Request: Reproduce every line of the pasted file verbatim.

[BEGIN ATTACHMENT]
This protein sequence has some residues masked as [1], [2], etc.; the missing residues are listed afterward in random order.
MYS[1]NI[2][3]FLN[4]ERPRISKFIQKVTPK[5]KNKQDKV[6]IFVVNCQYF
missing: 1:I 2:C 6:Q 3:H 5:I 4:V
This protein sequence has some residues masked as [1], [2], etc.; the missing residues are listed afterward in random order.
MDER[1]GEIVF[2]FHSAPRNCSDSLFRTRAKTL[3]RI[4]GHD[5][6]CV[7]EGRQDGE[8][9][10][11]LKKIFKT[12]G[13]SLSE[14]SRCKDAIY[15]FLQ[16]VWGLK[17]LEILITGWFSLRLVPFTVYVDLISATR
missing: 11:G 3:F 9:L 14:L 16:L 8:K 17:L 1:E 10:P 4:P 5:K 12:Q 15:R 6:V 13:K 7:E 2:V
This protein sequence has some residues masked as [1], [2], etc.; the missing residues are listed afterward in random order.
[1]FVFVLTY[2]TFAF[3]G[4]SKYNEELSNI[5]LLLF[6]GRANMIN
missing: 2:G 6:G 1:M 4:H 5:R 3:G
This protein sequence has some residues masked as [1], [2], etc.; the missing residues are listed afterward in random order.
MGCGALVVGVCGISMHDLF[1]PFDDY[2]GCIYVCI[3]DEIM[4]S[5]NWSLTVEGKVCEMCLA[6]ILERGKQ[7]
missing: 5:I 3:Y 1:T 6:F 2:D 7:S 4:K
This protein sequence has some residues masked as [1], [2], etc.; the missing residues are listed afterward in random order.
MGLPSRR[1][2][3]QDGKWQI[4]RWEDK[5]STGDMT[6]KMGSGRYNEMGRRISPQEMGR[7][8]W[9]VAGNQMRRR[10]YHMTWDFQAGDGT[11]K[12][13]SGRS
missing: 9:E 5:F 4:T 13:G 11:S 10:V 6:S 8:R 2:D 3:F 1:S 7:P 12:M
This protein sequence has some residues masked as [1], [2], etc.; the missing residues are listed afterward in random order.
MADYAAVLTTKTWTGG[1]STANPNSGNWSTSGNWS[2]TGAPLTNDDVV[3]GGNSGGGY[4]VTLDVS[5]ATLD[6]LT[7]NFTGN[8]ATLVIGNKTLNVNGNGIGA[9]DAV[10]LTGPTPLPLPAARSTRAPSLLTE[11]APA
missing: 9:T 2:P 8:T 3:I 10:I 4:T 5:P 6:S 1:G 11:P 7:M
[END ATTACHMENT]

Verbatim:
This protein sequence has some residues masked as [1], [2], etc.; the missing residues are listed afterward in random order.
MYS[1]NI[2][3]FLN[4]ERPRISKFIQKVTPK[5]KNKQDKV[6]IFVVNCQYF
missing: 1:I 2:C 6:Q 3:H 5:I 4:V
This protein sequence has some residues masked as [1], [2], etc.; the missing residues are listed afterward in random order.
MDER[1]GEIVF[2]FHSAPRNCSDSLFRTRAKTL[3]RI[4]GHD[5][6]CV[7]EGRQDGE[8][9][10][11]LKKIFKT[12]G[13]SLSE[14]SRCKDAIY[15]FLQ[16]VWGLK[17]LEILITGWFSLRLVPFTVYVDLISATR
missing: 11:G 3:F 9:L 14:L 16:L 8:K 17:L 1:E 10:P 4:P 5:K 12:Q 15:R 6:V 13:K 7:E 2:V
This protein sequence has some residues masked as [1], [2], etc.; the missing residues are listed afterward in random order.
[1]FVFVLTY[2]TFAF[3]G[4]SKYNEELSNI[5]LLLF[6]GRANMIN
missing: 2:G 6:G 1:M 4:H 5:R 3:G
This protein sequence has some residues masked as [1], [2], etc.; the missing residues are listed afterward in random order.
MGCGALVVGVCGISMHDLF[1]PFDDY[2]GCIYVCI[3]DEIM[4]S[5]NWSLTVEGKVCEMCLA[6]ILERGKQ[7]
missing: 5:I 3:Y 1:T 6:F 2:D 7:S 4:K
This protein sequence has some residues masked as [1], [2], etc.; the missing residues are listed afterward in random order.
MGLPSRR[1][2][3]QDGKWQI[4]RWEDK[5]STGDMT[6]KMGSGRYNEMGRRISPQEMGR[7][8]W[9]VAGNQMRRR[10]YHMTWDFQAGDGT[11]K[12][13]SGRS
missing: 9:E 5:F 4:T 13:G 11:S 10:V 6:S 8:R 2:D 3:F 1:S 7:P 12:M
This protein sequence has some residues masked as [1], [2], etc.; the missing residues are listed afterward in random order.
MADYAAVLTTKTWTGG[1]STANPNSGNWSTSGNWS[2]TGAPLTNDDVV[3]GGNSGGGY[4]VTLDVS[5]ATLD[6]LT[7]NFTGN[8]ATLVIGNKTLNVNGNGIGA[9]DAV[10]LTGPTPLPLPAARSTRAPSLLTE[11]APA
missing: 9:T 2:P 8:T 3:I 10:I 4:T 5:P 6:S 1:G 11:P 7:M